Jun 272013
 

I was writing recently about the term ‘soft skills’ and ruminating on why soft has negative connotations. It got me thinking about feminism and wondering how come equality got such a bad name.

For a long time, the word and movement of feminism have been in the doldrums. If you admit to being a feminist it’s a brave, maybe foolish move. Many say they believe in equality, but few in feminism. The assumptions that have been bundled with the word are ingrained and very unattractive. Even the most hip, well-educated young thing can find they’ve bought into the cliche that feminist is a synonym for bra-burning, hairy-armpitted, man-hater.

How come so many of us

have bought into such a blatant slur

that denigrates the purpose,

disperses the group,

and silences the debate?

gag / feminism

Feminism is about social, political, economic equality – a quest that many groups have sought, yet few have been tarnished with such a long-standing veneer of contempt. How do we now perceive the struggle against apartheid? The movement for racial equality? Those who work for gay or disability rights? Today these are generally accepted as mainstream, sane, even noble aims. But not feminism, which provokes responses that range from a wry smile, a jokey dismissal, and bit of light ‘put-down’ banter, through to threats of violence. Despite some positive glimmers of change, it’s still the case that, rather than being revered, those who espouse it are reviled.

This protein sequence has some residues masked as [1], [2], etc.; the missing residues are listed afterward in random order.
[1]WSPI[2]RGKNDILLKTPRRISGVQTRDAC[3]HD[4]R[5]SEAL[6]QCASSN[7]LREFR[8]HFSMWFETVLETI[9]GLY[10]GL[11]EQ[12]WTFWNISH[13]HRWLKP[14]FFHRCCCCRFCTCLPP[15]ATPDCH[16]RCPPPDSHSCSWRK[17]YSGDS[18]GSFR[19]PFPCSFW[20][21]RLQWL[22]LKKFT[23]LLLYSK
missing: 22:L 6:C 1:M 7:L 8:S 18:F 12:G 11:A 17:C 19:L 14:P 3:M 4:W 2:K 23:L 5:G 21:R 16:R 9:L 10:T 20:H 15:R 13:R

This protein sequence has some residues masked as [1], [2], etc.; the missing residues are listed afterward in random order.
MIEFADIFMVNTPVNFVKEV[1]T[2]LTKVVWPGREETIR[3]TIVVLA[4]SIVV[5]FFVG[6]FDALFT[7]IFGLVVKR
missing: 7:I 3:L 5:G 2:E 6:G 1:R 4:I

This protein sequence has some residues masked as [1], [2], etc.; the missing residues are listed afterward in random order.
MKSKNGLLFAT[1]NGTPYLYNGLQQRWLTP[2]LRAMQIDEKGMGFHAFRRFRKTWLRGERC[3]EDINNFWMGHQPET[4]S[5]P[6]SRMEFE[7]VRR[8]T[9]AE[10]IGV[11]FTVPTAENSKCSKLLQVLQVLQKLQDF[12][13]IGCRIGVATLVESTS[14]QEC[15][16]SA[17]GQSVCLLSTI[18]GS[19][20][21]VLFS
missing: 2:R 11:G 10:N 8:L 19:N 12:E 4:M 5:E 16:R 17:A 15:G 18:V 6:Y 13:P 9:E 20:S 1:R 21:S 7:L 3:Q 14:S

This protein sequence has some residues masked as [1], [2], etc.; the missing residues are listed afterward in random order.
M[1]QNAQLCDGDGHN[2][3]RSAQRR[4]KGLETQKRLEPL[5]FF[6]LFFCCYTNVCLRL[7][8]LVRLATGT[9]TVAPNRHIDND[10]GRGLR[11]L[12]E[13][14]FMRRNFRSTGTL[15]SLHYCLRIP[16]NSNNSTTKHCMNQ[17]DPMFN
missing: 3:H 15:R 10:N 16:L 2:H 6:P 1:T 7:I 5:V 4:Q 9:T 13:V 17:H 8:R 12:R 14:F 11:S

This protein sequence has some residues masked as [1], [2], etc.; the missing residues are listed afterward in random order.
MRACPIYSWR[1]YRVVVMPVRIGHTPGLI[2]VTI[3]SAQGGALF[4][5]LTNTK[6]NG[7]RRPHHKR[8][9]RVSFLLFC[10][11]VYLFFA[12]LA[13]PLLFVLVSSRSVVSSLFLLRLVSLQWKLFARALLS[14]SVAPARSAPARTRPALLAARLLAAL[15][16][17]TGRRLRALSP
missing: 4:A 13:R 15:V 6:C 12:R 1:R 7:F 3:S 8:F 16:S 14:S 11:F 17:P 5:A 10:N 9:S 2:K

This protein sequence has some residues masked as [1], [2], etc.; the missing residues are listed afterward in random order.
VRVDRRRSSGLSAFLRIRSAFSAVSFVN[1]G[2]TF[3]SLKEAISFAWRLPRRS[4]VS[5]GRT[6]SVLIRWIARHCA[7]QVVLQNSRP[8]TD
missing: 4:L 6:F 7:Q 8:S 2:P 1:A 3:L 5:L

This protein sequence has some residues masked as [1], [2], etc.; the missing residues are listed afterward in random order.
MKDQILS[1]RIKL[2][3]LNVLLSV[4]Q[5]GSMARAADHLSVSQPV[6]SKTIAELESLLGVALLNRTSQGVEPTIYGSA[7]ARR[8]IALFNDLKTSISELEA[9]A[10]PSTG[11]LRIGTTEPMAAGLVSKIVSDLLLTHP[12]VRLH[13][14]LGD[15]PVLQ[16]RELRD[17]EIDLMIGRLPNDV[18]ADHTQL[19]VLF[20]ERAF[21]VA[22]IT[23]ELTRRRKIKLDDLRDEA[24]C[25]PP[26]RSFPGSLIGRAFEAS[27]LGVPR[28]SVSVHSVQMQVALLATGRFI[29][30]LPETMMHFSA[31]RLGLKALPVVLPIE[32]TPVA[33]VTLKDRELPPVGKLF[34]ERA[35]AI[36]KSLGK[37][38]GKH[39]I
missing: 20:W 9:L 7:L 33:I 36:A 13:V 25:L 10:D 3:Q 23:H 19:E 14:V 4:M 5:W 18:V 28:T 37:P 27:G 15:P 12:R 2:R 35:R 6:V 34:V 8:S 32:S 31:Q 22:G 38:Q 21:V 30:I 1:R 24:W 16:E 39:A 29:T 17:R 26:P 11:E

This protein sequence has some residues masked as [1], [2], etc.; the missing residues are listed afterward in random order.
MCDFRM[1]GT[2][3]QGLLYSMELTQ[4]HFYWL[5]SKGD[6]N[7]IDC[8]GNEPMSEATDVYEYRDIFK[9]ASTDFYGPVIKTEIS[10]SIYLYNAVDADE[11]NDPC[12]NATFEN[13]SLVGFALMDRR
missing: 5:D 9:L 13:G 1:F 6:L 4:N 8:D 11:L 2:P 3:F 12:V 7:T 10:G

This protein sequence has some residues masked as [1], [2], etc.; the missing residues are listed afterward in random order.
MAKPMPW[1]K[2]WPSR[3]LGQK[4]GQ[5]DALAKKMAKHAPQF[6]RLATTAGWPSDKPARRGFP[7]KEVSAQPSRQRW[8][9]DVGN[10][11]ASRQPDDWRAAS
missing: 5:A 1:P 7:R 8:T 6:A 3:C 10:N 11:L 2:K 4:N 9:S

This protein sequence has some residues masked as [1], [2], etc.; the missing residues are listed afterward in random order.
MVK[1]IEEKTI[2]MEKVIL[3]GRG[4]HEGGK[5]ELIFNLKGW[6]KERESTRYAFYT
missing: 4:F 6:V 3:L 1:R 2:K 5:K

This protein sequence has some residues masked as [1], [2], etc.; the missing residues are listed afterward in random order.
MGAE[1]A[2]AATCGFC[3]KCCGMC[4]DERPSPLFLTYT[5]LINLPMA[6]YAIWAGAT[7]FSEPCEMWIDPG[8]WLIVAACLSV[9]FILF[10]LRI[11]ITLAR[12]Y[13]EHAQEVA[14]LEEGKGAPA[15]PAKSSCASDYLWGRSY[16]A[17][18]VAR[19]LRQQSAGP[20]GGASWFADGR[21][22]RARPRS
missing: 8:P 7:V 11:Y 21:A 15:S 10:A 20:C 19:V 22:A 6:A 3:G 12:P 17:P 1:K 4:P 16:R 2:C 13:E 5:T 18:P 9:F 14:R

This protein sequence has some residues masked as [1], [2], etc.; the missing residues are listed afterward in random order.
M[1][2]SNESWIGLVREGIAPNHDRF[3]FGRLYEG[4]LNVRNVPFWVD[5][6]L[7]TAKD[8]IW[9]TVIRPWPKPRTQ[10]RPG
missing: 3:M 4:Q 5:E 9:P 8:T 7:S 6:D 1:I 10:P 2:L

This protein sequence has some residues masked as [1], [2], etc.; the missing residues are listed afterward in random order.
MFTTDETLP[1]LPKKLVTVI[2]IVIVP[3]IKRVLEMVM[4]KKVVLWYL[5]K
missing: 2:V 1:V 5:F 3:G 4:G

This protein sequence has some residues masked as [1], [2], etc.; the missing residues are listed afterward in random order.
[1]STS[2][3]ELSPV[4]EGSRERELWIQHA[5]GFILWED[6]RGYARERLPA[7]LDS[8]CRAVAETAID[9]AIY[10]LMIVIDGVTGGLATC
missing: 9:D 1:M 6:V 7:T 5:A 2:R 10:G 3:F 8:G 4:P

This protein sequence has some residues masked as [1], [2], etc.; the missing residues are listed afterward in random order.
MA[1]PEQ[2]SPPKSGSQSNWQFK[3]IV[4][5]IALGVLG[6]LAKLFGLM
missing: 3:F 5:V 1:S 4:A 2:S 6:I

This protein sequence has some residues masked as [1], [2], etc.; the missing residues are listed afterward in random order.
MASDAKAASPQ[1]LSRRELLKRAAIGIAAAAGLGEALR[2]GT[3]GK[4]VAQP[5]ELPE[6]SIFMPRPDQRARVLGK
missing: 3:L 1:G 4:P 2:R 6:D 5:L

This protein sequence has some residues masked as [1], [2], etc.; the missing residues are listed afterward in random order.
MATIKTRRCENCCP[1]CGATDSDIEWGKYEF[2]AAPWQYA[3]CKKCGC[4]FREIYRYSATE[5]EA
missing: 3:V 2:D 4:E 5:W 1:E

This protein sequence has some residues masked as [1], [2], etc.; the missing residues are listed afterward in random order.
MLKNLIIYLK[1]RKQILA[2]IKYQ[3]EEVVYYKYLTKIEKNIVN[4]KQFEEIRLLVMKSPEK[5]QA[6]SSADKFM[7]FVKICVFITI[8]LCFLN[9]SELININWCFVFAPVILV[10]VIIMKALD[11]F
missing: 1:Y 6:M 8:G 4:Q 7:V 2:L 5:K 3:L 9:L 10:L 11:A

Every change movement goes through its stage of being scorned – unsurprisingly…they threaten the status quo, question entrenched power structures, demand that we examine fundamental ways of seeing life – ways that are easier for us to to hold on to even if they’re nonsense, particularly if we’re the ones in control. But feminism stayed within that stage – maybe even retreated further into it.

The fear that feminism arouses is understandable – it demands a massive shift away from backward focus…a change in perspective that challenges dominant religious, political, and social systems. 

But how well are these systems working for us? Wouldn’t they benefit from more balance?

How well does anything work without balance?

Feminism affects everyone. Perhaps if we all open up the door to the debate, examine our concept of feminism, and throw out any stale prejudices, we’ll move towards a more balanced, honest, compassionate, happier world for everyone.

Worth trying?

 

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